Pro-police group’s role questioned in prosecution of Las Vegas officer

Updated July 22, 2018 - 11:00 pm

Through the repeated bursts of a Taser, an unarmed Tashii Brown told a Las Vegas police officer that he would comply with his orders outside a Strip resort.

The stun gun crackled seven times, the Metropolitan Police Department said. Then came the punches to Brown’s head, and the chokehold that lasted for more than a minute.

The officer, Kenneth Lopera, retired after the encounter. Brown lost his life.

Clark County prosecutors filed charges against Lopera last year, but now the case is in the hands of a grand jury that has been asked to consider a report from Force Science Institute, a Minnesota-based research group that cannot point to a specific time it did not side with police.

“If Force Science is the only one presenting, that is a loaded deck,” said University of South Carolina professor Geoff Alpert, who has studied police use of force for more than 25 years.

The institute says it is committed to studying how people react and make decisions in rapidly unfolding situations, but the group’s research has been criticized by experts and civil rights advocates.

“There’s not a lot of science to it,” Alpert said.

Lance LoRusso, a Georgia-based attorney and former police officer who works with Force Science, said the group does peer-reviewed research and is unbiased.

“They’re more biased in getting the truth,” he said.

Clark County District Attorney Steve Wolfson said he is prevented by law from discussing what is presented to a grand jury. He would not answer questions about the case.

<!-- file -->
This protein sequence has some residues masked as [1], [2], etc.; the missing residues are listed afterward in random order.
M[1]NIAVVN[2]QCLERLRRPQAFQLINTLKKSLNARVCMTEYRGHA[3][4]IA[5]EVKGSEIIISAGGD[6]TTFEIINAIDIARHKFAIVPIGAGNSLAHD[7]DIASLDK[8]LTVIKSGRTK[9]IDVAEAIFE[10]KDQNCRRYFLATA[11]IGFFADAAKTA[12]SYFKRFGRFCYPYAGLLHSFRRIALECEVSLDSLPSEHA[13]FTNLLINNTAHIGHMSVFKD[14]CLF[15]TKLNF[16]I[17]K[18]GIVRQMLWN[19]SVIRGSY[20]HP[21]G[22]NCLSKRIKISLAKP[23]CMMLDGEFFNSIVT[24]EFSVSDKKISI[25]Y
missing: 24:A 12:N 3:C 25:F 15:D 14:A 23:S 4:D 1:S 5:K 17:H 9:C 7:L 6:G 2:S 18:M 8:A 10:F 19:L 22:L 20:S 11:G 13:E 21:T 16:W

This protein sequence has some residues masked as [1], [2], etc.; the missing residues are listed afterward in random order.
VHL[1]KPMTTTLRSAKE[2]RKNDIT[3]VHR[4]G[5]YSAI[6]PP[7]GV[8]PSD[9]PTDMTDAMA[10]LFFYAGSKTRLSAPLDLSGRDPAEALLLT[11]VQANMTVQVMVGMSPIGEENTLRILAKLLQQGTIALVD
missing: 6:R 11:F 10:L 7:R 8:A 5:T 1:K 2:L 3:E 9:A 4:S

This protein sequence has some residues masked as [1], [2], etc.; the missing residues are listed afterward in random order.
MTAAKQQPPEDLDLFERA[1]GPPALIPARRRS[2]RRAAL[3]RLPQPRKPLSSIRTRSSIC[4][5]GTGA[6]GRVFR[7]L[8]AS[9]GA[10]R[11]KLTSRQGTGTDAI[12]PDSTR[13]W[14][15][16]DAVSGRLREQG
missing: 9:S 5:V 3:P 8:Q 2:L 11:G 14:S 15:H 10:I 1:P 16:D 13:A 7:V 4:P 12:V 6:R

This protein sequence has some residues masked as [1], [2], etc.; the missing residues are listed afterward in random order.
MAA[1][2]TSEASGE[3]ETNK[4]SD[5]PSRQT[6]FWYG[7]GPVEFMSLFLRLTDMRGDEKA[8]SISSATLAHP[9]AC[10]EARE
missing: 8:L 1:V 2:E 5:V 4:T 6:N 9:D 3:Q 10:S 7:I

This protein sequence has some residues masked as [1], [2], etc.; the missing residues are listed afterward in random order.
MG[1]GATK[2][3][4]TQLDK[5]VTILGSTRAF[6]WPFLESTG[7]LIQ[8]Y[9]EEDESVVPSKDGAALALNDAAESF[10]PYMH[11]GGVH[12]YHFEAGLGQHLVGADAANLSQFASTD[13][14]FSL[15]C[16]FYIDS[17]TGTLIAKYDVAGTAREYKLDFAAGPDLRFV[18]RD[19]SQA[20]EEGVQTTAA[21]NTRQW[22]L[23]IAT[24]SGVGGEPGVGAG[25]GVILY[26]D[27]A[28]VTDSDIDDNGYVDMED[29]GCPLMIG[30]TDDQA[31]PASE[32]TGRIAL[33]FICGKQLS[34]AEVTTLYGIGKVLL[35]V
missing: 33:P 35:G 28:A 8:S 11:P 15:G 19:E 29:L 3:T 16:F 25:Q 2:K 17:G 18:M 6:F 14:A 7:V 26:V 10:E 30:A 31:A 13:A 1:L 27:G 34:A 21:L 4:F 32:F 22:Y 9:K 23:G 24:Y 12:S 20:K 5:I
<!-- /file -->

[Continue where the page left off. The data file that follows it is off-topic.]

“I don’t believe any police officer wakes up in the morning and says, ‘I want to go out and kill somebody today,’” Wolfson told the Las Vegas Review-Journal editorial board in May. “That officer reacted in the best way he could, but in my opinion he crossed the line and committed crimes.”

It is still not clear whether the district attorney’s office is aware of Force Science’s reputation and record, said Gary Peck, a longtime Nevada civil rights advocate who has been a vocal critic of police.

“But it would be surprising if they were unaware of what Force Science does, how it does it, and the views of all sorts of professionals with respect to all of that,” Peck said.

Cause of death

Brown, a 40-year-old Las Vegas resident, died May 14, 2017, by asphyxia due to police restraint, the Clark County coroner’s office said. Methamphetamine use and an enlarged heart contributed to his death, which the coroner’s office ruled a homicide.

Steve Grammas, president of the union that represents Metro’s rank-and-file officers, said prosecutors sent the case to Force Science after Lopera’s attorneys brought in doctors who challenged the official cause of death. A representative from Force Science also testified on Lopera’s behalf, Grammas said. The union is representing Lopera in his criminal case.

Grammas said the defense has argued that Brown’s enlarged heart and drug use, coupled with the totality of the event, caused his death.